Tracking multiple targets in one reaction is an increasing requirement of assays being used in molecular biology and medicine. Optimally, scientists want to analyze as many biological or molecular markers as possible in the same experiment to acquire better comparisons of shifts in the patterns of different targets associated with changes in different biological processes. Such multiplexing saves time and sample volumes, some of which can be precious and difficult to obtain. Tracking these molecules often involves antibody-based chemistries. Add those two things together, and you get multiplex immunoassays.
Many applications can benefit from multiplexing technologies. According to Scott Van Arsdell, vice president of immunoassay technology at Aushon Biosystems, the major applications of multiplex immunoassays include clinical trials, toxicity testing, translational research, therapeutic monitoring and diagnosis of complex diseases.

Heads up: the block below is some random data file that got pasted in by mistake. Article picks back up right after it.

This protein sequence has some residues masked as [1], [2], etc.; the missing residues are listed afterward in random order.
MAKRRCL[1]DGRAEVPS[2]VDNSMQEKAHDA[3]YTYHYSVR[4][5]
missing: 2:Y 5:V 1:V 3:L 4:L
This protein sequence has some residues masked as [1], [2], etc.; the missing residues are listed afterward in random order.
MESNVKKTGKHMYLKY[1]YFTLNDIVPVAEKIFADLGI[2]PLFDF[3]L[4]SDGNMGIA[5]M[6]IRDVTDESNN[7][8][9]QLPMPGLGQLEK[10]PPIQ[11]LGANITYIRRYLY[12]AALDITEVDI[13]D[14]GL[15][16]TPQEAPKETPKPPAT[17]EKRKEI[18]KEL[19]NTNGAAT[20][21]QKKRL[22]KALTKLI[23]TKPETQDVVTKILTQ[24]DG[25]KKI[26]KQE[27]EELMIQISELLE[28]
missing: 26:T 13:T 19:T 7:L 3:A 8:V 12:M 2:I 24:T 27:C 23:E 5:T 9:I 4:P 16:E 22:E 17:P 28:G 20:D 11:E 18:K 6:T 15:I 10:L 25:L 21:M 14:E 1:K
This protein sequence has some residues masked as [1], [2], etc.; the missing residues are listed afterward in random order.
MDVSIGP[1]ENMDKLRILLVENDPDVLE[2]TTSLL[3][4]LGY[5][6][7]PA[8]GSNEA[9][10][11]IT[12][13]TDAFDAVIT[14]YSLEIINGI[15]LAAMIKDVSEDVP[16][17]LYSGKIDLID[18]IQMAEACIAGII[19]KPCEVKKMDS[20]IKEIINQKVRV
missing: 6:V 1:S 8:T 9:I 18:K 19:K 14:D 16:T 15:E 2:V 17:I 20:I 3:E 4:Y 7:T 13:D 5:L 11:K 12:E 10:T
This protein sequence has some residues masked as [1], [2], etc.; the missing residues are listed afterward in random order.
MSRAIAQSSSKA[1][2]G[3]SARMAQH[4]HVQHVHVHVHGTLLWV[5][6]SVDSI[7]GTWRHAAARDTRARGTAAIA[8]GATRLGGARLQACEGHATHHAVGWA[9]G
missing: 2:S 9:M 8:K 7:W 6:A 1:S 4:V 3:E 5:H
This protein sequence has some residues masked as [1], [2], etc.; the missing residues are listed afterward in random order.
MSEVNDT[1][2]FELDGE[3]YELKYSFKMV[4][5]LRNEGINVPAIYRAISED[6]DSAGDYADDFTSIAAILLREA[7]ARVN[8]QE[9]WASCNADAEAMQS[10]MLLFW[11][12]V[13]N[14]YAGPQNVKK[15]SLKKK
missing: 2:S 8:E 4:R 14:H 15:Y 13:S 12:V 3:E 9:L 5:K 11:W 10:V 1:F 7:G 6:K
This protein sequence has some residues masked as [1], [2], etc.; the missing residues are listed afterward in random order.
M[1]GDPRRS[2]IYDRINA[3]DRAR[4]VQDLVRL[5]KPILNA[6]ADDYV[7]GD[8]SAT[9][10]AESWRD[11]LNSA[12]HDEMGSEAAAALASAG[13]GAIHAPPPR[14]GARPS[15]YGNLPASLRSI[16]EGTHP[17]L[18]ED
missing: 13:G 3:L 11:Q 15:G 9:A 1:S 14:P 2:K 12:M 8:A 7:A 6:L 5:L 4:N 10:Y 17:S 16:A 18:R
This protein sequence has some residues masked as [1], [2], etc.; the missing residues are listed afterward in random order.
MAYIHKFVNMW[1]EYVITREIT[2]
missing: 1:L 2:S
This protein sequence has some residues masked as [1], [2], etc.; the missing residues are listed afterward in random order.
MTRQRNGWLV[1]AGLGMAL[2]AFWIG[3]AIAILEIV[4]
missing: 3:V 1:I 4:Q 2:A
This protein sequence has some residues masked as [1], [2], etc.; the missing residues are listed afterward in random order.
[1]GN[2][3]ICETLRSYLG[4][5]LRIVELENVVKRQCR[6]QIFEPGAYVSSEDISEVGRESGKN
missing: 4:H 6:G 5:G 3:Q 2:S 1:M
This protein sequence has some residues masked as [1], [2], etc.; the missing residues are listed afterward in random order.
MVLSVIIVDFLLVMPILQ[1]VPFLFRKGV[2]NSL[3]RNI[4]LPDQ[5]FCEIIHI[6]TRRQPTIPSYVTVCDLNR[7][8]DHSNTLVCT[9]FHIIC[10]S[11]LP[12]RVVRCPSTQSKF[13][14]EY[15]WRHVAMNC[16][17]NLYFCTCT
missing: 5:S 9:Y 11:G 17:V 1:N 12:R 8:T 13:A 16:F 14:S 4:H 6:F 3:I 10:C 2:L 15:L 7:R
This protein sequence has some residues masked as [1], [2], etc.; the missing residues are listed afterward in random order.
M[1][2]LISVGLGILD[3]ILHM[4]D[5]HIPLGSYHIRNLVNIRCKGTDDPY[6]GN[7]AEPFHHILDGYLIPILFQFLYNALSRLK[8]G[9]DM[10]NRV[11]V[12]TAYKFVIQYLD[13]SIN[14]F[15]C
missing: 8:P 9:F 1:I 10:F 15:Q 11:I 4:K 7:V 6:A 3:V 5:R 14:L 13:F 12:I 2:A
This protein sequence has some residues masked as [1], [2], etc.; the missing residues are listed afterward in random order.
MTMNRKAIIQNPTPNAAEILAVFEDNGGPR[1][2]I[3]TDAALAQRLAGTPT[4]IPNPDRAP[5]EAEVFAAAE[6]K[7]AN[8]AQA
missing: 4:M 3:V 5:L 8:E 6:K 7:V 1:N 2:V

Dandan Shan, senior scientist at Quanterix, adds, “The capabilities of the multiplex technology are particularly well-suited for pharmacodynamics and pharmacokinetic characterizations of candidate drug therapies, because they allow researchers to directly quantify the biochemical impact of a drug.”
Read the rest of the editorial at biocompare.com